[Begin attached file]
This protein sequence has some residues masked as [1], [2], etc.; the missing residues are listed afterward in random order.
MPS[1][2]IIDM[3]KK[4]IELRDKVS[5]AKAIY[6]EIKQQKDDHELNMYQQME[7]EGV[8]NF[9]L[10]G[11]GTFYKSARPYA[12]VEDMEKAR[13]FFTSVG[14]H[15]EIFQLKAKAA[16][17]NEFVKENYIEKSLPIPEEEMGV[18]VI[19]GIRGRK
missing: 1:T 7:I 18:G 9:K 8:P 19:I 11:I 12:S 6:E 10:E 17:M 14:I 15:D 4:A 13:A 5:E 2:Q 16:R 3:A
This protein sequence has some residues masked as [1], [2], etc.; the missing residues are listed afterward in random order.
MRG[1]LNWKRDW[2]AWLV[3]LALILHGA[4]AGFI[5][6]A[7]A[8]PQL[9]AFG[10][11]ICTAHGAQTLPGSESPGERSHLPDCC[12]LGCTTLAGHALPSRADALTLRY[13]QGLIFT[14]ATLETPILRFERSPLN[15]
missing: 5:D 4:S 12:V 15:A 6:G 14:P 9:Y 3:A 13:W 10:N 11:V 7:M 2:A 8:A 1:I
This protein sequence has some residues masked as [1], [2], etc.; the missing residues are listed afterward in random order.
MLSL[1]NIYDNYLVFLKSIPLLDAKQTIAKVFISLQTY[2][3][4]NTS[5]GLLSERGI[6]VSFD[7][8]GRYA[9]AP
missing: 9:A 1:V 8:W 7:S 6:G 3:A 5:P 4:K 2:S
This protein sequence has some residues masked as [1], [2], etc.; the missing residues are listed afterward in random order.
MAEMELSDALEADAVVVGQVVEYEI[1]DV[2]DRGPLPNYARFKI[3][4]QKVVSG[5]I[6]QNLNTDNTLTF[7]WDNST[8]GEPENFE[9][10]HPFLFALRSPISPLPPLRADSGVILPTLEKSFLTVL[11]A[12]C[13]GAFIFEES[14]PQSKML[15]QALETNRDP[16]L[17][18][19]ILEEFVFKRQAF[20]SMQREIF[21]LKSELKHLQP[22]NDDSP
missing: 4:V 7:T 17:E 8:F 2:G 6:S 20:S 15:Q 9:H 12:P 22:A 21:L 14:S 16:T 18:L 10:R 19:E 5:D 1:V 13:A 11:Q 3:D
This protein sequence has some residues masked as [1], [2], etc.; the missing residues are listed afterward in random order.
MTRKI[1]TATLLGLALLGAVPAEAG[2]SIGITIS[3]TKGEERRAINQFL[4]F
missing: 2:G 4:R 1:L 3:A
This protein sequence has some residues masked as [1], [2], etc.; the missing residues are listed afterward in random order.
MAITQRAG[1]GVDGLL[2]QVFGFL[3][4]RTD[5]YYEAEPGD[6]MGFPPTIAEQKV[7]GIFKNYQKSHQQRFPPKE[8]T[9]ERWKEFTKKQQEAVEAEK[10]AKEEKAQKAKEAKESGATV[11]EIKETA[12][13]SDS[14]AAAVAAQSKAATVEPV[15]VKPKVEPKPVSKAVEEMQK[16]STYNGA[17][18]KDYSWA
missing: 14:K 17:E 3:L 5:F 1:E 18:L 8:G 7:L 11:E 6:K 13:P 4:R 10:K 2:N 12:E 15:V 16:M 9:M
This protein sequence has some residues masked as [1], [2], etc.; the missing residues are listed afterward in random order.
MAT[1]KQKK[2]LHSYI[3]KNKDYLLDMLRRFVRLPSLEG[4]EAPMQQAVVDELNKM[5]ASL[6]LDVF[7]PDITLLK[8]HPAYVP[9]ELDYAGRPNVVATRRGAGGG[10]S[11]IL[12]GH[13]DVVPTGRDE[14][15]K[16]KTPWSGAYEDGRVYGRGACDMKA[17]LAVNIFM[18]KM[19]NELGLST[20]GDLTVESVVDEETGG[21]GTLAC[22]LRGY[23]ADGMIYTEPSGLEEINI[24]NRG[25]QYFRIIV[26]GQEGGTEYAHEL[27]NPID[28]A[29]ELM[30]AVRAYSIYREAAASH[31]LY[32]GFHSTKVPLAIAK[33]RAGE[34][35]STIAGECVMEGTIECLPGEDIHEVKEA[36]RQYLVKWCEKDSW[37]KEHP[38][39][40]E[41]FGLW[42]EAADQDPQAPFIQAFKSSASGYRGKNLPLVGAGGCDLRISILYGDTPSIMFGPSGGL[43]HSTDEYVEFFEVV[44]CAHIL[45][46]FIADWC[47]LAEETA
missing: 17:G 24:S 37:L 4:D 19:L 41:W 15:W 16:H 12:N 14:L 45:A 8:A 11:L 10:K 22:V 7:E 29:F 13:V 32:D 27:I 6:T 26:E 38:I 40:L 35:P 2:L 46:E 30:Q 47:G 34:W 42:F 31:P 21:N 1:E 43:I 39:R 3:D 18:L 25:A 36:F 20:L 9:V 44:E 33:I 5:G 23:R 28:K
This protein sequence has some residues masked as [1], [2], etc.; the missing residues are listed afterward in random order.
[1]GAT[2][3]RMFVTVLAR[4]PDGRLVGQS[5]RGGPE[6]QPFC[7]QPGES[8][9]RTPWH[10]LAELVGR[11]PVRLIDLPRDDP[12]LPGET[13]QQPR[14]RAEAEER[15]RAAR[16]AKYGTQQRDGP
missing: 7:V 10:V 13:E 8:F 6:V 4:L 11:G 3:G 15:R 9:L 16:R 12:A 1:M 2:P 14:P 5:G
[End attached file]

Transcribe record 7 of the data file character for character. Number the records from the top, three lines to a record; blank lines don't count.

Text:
This protein sequence has some residues masked as [1], [2], etc.; the missing residues are listed afterward in random order.
MAT[1]KQKK[2]LHSYI[3]KNKDYLLDMLRRFVRLPSLEG[4]EAPMQQAVVDELNKM[5]ASL[6]LDVF[7]PDITLLK[8]HPAYVP[9]ELDYAGRPNVVATRRGAGGG[10]S[11]IL[12]GH[13]DVVPTGRDE[14][15]K[16]KTPWSGAYEDGRVYGRGACDMKA[17]LAVNIFM[18]KM[19]NELGLST[20]GDLTVESVVDEETGG[21]GTLAC[22]LRGY[23]ADGMIYTEPSGLEEINI[24]NRG[25]QYFRIIV[26]GQEGGTEYAHEL[27]NPID[28]A[29]ELM[30]AVRAYSIYREAAASH[31]LY[32]GFHSTKVPLAIAK[33]RAGE[34][35]STIAGECVMEGTIECLPGEDIHEVKEA[36]RQYLVKWCEKDSW[37]KEHP[38][39][40]E[41]FGLW[42]EAADQDPQAPFIQAFKSSASGYRGKNLPLVGAGGCDLRISILYGDTPSIMFGPSGGL[43]HSTDEYVEFFEVV[44]CAHIL[45][46]FIADWC[47]LAEETA
missing: 17:G 24:S 37:L 4:D 19:L 41:W 15:W 16:H 12:N 14:L 45:A 8:A 11:L 10:K 22:V 7:E 29:F 13:V 32:D 27:I 6:T 26:E 38:I 40:L 35:P 2:L 46:E 30:Q 47:G 34:W 42:F 31:P 21:N 1:E 43:I 39:R 3:D 18:L 25:A 36:F 20:L 9:V 44:E 33:I 5:G 23:R 28:K